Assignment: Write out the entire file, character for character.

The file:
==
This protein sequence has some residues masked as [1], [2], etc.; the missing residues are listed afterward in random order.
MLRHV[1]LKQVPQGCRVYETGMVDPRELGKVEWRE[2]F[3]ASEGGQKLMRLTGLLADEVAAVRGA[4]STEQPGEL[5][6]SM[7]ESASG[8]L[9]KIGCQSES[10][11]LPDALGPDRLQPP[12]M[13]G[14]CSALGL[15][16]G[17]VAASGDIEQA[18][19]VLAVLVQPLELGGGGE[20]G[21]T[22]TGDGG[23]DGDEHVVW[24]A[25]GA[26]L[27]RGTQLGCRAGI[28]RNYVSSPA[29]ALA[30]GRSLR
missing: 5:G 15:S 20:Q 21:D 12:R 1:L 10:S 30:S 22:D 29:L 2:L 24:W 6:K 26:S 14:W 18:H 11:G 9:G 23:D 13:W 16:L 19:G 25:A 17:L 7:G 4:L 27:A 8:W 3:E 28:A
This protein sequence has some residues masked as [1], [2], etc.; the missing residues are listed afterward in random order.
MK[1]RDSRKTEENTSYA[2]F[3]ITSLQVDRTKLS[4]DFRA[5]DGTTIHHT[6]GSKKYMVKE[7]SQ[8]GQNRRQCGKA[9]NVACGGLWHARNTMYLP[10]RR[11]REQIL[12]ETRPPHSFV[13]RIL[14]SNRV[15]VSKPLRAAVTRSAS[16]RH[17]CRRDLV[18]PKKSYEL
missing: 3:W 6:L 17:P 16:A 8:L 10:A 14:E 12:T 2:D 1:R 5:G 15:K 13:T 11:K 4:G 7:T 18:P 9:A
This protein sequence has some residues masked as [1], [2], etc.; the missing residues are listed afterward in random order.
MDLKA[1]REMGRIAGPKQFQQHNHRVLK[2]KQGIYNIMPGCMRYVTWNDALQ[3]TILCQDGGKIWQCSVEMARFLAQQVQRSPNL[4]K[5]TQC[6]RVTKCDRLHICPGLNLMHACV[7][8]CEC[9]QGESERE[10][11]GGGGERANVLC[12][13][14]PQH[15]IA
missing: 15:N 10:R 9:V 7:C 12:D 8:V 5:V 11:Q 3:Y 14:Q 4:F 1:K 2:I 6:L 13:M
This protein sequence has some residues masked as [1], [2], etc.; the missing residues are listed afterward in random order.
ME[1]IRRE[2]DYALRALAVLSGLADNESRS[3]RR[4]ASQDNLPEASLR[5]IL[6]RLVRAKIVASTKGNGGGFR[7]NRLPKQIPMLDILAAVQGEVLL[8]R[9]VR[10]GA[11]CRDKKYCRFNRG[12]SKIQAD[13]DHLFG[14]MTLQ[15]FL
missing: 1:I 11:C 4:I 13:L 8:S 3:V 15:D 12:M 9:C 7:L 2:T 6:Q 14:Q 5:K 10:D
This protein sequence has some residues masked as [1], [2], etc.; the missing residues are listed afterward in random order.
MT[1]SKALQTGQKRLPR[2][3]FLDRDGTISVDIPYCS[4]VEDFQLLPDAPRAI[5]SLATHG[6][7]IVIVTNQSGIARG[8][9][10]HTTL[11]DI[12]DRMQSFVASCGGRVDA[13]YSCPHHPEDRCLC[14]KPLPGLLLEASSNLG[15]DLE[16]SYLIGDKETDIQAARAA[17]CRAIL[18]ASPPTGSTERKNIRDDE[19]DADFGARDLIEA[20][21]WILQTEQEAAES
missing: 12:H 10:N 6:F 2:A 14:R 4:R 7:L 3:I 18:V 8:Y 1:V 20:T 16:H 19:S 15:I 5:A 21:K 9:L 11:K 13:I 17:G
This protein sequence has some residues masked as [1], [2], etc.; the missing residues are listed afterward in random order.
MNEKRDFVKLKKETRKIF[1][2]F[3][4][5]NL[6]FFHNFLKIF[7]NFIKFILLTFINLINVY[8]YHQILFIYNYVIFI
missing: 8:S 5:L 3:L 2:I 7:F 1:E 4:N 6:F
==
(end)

This protein sequence has some residues masked as [1], [2], etc.; the missing residues are listed afterward in random order.
MLRHV[1]LKQVPQGCRVYETGMVDPRELGKVEWRE[2]F[3]ASEGGQKLMRLTGLLADEVAAVRGA[4]STEQPGEL[5][6]SM[7]ESASG[8]L[9]KIGCQSES[10][11]LPDALGPDRLQPP[12]M[13]G[14]CSALGL[15][16]G[17]VAASGDIEQA[18][19]VLAVLVQPLELGGGGE[20]G[21]T[22]TGDGG[23]DGDEHVVW[24]A[25]GA[26]L[27]RGTQLGCRAGI[28]RNYVSSPA[29]ALA[30]GRSLR
missing: 5:G 15:S 20:Q 21:D 12:R 1:L 10:S 30:S 22:D 29:L 2:L 24:W 6:K 26:S 14:W 18:H 11:G 9:G 23:D 13:W 16:L 19:G 25:A 17:L 7:G 4:L 27:A 8:W 3:E 28:A
This protein sequence has some residues masked as [1], [2], etc.; the missing residues are listed afterward in random order.
MK[1]RDSRKTEENTSYA[2]F[3]ITSLQVDRTKLS[4]DFRA[5]DGTTIHHT[6]GSKKYMVKE[7]SQ[8]GQNRRQCGKA[9]NVACGGLWHARNTMYLP[10]RR[11]REQIL[12]ETRPPHSFV[13]RIL[14]SNRV[15]VSKPLRAAVTRSAS[16]RH[17]CRRDLV[18]PKKSYEL
missing: 3:W 6:L 17:P 16:A 8:L 10:A 14:E 12:T 2:D 1:R 5:G 15:K 13:T 11:K 4:G 7:T 18:P 9:A
This protein sequence has some residues masked as [1], [2], etc.; the missing residues are listed afterward in random order.
MDLKA[1]REMGRIAGPKQFQQHNHRVLK[2]KQGIYNIMPGCMRYVTWNDALQ[3]TILCQDGGKIWQCSVEMARFLAQQVQRSPNL[4]K[5]TQC[6]RVTKCDRLHICPGLNLMHACV[7][8]CEC[9]QGESERE[10][11]GGGGERANVLC[12][13][14]PQH[15]IA
missing: 15:N 10:R 9:V 7:C 12:D 8:V 5:V 11:Q 3:Y 14:Q 4:F 1:K 2:I 6:L 13:M
This protein sequence has some residues masked as [1], [2], etc.; the missing residues are listed afterward in random order.
ME[1]IRRE[2]DYALRALAVLSGLADNESRS[3]RR[4]ASQDNLPEASLR[5]IL[6]RLVRAKIVASTKGNGGGFR[7]NRLPKQIPMLDILAAVQGEVLL[8]R[9]VR[10]GA[11]CRDKKYCRFNRG[12]SKIQAD[13]DHLFG[14]MTLQ[15]FL
missing: 1:I 11:C 4:I 13:L 8:S 3:V 15:D 12:M 9:C 7:L 2:T 6:Q 14:Q 5:K 10:D
This protein sequence has some residues masked as [1], [2], etc.; the missing residues are listed afterward in random order.
MT[1]SKALQTGQKRLPR[2][3]FLDRDGTISVDIPYCS[4]VEDFQLLPDAPRAI[5]SLATHG[6][7]IVIVTNQSGIARG[8][9][10]HTTL[11]DI[12]DRMQSFVASCGGRVDA[13]YSCPHHPEDRCLC[14]KPLPGLLLEASSNLG[15]DLE[16]SYLIGDKETDIQAARAA[17]CRAIL[18]ASPPTGSTERKNIRDDE[19]DADFGARDLIEA[20][21]WILQTEQEAAES
missing: 12:H 10:N 6:F 2:A 14:R 4:R 7:L 3:I 18:V 8:Y 1:V 20:T 16:H 19:S 15:I 5:A 21:K 9:L 11:K 13:I 17:G
This protein sequence has some residues masked as [1], [2], etc.; the missing residues are listed afterward in random order.
MNEKRDFVKLKKETRKIF[1][2]F[3][4][5]NL[6]FFHNFLKIF[7]NFIKFILLTFINLINVY[8]YHQILFIYNYVIFI
missing: 8:S 5:L 3:L 2:I 7:F 1:E 4:N 6:F